It seems that 2,500 people took part in the future lifetime experiment and when their reports of the future were studied it was found that they contained several points of divergence but also some of agreement. Most significant of the latter was that virtually every one of them said that the earth's population had decreased dramatically. It had become considerably smaller than it was at the time (this was in the 1980s, remember). No future date seems to have been given, at least not in the account that I read, but it is safe to assume that the future envisaged has not yet arrived. I think it represents a new age or cycle and we are still living at the tail end of the old one.

The disagreements were over what sort of future we can expect. They split into four categories which were as follows. One was a sterile, technological world of space stations and synthetic food. Another was the exact opposite, a return to nature kind of existence in which people lived in harmony with the natural world and pursued spiritual development. A third was a science-fictiony mechanical world of underground cities and artificial environments enclosed in domes. And the fourth was a post-apocalyptic world of small groups of survivors eking out a living as best they could in the shattered remains of a destroyed civilisation. Futures 1 and 3 were described as 'bleak' and 'joyless'. Future 4 doesn't seem much better. Future 2 seems the best option.

The question is how much of this comes from ideas about the future already existing in the subjects' minds at the time? Quite a lot, I would say. These scenarios are all well known and were in the '80s too, and individuals may have subconsciously picked the one they were most in sympathy with. On the other hand, you cannot rule out the possibility that all these scenarios do exist as potential futures and the real one is yet to be determined. Nor can you rule out the possibility that the actual future is none of these. We can envisage these types of existence now but no one in the 16th century could have envisaged the world as it is today in the 21st. What I do find convincing is the point of agreement about the reduction in population. I think we all know that the situation cannot continue as it is and already, although world population is increasing, the birth rate is dropping in many parts of the developed world. That not withstanding, my feeling is that a great number of souls are being gathered together today to experience a critical time in earthly development but when that phase has worked itself out there will be a return to a lower level of population.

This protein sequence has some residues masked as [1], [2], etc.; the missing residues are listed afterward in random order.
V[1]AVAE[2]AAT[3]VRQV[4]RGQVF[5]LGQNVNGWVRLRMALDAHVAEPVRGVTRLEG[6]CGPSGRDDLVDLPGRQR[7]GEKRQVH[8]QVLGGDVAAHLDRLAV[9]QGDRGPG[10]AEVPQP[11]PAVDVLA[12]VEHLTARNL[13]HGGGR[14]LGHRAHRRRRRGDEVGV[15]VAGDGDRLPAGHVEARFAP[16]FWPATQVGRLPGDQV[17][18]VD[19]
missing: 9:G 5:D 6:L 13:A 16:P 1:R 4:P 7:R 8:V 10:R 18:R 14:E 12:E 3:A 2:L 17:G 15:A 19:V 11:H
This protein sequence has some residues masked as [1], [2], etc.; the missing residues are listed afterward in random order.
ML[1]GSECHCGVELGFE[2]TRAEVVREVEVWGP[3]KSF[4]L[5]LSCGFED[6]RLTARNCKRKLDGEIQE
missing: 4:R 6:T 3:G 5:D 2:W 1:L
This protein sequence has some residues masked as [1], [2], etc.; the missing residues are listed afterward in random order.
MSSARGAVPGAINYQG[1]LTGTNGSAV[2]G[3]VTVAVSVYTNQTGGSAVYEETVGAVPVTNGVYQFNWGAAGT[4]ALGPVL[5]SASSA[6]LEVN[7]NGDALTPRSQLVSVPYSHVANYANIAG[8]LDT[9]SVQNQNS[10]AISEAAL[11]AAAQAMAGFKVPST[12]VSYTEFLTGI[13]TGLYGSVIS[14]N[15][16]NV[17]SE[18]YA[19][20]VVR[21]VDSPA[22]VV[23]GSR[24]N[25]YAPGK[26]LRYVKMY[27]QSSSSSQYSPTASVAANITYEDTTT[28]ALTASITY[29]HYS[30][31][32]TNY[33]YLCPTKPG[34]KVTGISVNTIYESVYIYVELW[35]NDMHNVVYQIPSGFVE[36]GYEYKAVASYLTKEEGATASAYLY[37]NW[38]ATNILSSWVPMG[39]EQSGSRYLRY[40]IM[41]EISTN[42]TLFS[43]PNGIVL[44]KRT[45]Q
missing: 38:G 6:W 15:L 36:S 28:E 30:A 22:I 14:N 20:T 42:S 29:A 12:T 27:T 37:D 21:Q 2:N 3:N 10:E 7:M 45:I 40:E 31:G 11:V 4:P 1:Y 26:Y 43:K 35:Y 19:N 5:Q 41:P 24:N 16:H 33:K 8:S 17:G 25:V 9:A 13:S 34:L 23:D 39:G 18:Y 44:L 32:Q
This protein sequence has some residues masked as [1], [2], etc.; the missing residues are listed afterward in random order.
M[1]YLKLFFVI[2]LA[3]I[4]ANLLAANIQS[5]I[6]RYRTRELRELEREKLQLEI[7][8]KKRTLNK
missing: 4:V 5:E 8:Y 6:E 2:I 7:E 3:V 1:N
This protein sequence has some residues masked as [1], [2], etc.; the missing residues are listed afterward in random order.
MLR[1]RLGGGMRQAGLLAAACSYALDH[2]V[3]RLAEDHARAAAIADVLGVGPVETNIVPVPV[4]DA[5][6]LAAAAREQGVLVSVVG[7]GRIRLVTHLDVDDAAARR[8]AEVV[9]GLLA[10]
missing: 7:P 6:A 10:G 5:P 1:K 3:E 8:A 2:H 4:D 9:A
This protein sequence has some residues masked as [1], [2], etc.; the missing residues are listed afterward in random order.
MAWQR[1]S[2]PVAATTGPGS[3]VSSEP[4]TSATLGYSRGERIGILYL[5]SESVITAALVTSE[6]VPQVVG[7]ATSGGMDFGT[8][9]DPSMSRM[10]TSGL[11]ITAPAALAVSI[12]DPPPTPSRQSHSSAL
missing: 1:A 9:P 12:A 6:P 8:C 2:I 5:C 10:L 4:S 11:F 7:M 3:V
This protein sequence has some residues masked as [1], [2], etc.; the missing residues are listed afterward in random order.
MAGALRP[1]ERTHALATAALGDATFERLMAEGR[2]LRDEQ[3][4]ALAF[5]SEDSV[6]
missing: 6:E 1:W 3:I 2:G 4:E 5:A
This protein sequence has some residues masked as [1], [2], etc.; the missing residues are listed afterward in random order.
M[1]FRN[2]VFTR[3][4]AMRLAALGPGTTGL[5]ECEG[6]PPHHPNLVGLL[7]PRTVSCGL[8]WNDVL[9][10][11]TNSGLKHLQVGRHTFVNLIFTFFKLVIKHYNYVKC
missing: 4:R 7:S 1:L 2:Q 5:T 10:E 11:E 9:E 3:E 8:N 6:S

Perhaps these hypnotised subjects tuned into the psychic plane in which the future is gestating but if they did so they did it from the point of late 20th century humans which is to say they were only able to bring through what they could comprehend within the limited framework of their own minds and so they interpreted what they saw according to their own understanding. They didn't see reality (if they saw anything, of course, and it wasn't just fantasy), they saw symbols and patterns which they then formed into images based on what they already knew. So there was an element of projection there. And even within these limitations what they saw were potential futures not actual ones. The 30 plus years since the experiment will have changed much.

The future is a cloud that is taking shape. At a certain point one can detect several patterns in this cloud but the final one in which, so to speak, the cloud descends to earth and takes a concrete form cannot be known until it does that. That is why both free will and destiny are true. Just like you and me, the world has a destiny. It was set up from outside by God and his helpers to go through a certain pattern of development but that pattern is constantly modified from the inside by us.

I don't believe these people saw the future. Given they all saw different futures that's hardly surprising. But they may have tuned into a level of reality in which possible outcomes are beginning to form as mental images. The one that actualises could be any one of these or even something quite different if new information enters the field. What we think and do now determines the future or certainly has an impact on it. This is why one should never give up but always strive for the best.

Thursday 20 October 2022

Pitfalls on the Path